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After 13 yrs of common law marriage I'm being asked to leave. Do I have rights although everything is in his name?

Dallas, TX |
Filed under: Family law

After 13 yrs of common law marriage I'm being asked to leave. Do I have rights although everything is in his name?
I came into this relationship with a car, a place to live and a job. Now I'm expected to walk away with the clothes on my back? We have bought a house (in his name) he opened his own company (in his name) and has been my workplace ever since the day he opened it ( as an employee ) I dont even have a vehicle in my name.

Do I need to get a lawyer? Do I have any rights here? This is my entire life my house, my car, my job.
He said I could take my car and he'd finish the payments on it, I can't trust that.

Attorney Answers 3


If you are common law married, then you certainly do have rights. That'll probably be the issue though - whether or not you are, in fact, common law married.

You can read about common law marriage (it's actually called "informal marriage" in Texas) in Section 2.401of the Texas Family Code. In order to establish that there was an informal marriage, you'll need to be able to prove:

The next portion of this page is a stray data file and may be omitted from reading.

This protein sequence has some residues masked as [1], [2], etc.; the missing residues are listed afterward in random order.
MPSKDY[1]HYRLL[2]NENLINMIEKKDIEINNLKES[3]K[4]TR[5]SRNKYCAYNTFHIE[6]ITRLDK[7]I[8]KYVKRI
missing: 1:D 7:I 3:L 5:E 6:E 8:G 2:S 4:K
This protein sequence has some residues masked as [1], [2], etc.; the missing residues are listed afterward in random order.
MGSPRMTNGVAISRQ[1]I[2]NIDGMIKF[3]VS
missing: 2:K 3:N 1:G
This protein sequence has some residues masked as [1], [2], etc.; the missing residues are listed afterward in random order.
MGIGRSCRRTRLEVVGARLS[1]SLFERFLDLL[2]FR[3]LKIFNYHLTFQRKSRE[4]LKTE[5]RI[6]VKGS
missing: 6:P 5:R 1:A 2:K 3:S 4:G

1. that you and your husband signed a declaration of the marriage; OR

2. a. You and your husband agreed to be married;
2. b. After that agreement, you lived together in Texas; and
2. c. You and represented yourselves as husband and wife to other people.

There are a lot of different ways you might go about proving this. My advice to you is to find a family law attorney and to make an appointment with him or her to discuss the specifics of your situation in detail.

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This information is not legal advice and does not form an attorney-client relationship.

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Once you establish an informal marriage, then you can pursue a divorce the same as a formally married person. Consult a local attorney because the existence and the date of formation of the informal marriage could have a significant affect on your claims.

Legal disclaimer: The response above does not form an attorney-client relationship, nor is it intended to be anything other than the authors educated opinion.

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